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Thomas Nuttall
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Explorer
    (January 5, 1786-September 10, 1859)
    Born in Long Preston, Yorkshire, United Kingdom
    English botanist, naturalist, and zoologist
    Conducted an expedition in the Great Lakes region (1810)
    Conducted the Astor Expedition of territory in and around the Missouri River (1811)
    Explored the territory of Arkansas and the Red Rivers (1818-1820)
    Traveled territory comprising Kansas, Wyoming, Utah, and territories along the Snake River (1834)
    Collected over 300 samples of previously undiscovered North American plants and flora for the British
    Wrote 'The Genera of North American Plants' (1818), 'Journal of Travels into the Arkansas Territory' (1819), and 'Manual of the Ornithology of the United States and of Canada' (1832-1834)
    His author abbreviation is just 'nutt.'
    He generaly sucked as an explorer, frequently getting lost on his expeditions.
    He ruined his rifle by trying to use it as a shovel.
    He harbored an irrational, xenophobic terror of Native American 'savages.'
    He is frequently profiled in compilation books about notable failures and 'famous losers.'
    He once was lost for a period of 3 days, because he evaded his search party (apparently mistaking them for bloodthirsty Indians).
    On either the same occasion, or a different one, he passed out from exhaustion while lost in the woods. In a twist of cruel irony, he was found by an Indian hunter.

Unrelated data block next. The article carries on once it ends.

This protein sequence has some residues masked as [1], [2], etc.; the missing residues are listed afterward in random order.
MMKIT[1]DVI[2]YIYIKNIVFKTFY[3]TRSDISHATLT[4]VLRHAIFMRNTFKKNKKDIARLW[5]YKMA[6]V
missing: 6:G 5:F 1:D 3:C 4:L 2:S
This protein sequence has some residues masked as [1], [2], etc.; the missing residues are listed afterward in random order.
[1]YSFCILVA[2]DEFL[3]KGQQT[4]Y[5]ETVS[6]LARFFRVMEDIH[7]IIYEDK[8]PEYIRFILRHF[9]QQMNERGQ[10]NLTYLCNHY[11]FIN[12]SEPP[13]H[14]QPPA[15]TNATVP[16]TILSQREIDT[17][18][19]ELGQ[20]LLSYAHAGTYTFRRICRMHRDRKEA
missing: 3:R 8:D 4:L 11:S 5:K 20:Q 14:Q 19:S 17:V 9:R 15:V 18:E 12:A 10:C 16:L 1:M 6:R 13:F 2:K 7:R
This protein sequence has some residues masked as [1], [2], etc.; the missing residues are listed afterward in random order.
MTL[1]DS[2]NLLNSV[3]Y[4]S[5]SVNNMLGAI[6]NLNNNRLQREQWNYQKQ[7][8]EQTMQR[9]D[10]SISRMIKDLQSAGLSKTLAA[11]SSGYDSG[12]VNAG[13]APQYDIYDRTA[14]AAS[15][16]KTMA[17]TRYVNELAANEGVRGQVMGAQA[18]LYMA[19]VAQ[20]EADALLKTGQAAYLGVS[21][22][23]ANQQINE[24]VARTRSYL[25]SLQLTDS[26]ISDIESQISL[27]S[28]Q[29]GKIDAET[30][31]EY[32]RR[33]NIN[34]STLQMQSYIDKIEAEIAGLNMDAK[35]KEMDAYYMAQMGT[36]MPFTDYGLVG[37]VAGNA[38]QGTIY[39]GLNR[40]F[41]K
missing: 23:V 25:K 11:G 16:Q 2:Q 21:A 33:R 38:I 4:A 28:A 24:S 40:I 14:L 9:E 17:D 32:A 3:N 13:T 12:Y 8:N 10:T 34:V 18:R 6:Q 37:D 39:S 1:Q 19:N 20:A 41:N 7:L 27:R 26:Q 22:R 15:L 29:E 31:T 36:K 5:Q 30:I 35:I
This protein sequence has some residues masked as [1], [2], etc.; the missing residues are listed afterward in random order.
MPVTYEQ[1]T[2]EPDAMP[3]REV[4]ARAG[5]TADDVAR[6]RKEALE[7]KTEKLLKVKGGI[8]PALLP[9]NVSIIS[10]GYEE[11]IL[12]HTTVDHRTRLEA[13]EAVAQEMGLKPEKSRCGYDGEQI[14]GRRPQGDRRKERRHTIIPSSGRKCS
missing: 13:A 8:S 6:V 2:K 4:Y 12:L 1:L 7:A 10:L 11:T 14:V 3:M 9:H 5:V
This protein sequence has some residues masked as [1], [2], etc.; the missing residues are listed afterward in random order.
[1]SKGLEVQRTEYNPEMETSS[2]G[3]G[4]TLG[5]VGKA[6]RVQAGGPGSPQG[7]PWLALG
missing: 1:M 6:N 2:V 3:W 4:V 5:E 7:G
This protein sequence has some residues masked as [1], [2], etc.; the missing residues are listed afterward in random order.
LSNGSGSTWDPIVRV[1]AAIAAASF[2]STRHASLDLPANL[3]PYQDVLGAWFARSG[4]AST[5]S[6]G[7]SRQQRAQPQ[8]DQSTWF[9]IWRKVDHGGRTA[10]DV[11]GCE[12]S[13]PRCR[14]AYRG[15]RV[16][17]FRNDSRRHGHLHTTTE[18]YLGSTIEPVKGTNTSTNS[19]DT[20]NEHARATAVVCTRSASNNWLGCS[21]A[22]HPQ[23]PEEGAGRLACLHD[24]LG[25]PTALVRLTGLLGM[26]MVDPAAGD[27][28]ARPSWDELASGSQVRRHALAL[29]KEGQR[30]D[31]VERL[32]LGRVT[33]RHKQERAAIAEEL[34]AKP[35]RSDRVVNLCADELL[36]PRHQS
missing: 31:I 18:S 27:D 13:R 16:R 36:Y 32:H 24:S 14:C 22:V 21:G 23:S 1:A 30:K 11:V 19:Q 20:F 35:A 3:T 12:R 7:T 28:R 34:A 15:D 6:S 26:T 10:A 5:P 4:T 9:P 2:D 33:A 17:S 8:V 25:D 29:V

The 'bloodthirsty Indian' apparently found him, took pity on him, carried him 3 miles to a river, and brought him back to his camp by canoe.
    He lectured about natural history at Harvard despite having no formal degree.
    There are 44 registered marine genera and species named after him with the epithet nuttalli.
    His writings are valued as primary sources on frontier settlements and early Arkansas history.
    He is the basis for the character of 'old curious' in Richard Henry Dana's 'Two Years Before the Mast.'
    His work, 'North American Sylva: Trees,' which was the first book to include all the trees of North America.
    Many of the specimen he brought back to England had initially been discovered by Lewis and Clark, but they had been lost en route.
    He was called 'one of the most indefatigable and judicious of the botanists who have studied the North American flora' to whom all other American botanists are indebted to.

Credit: BoyWiththeGreenHair


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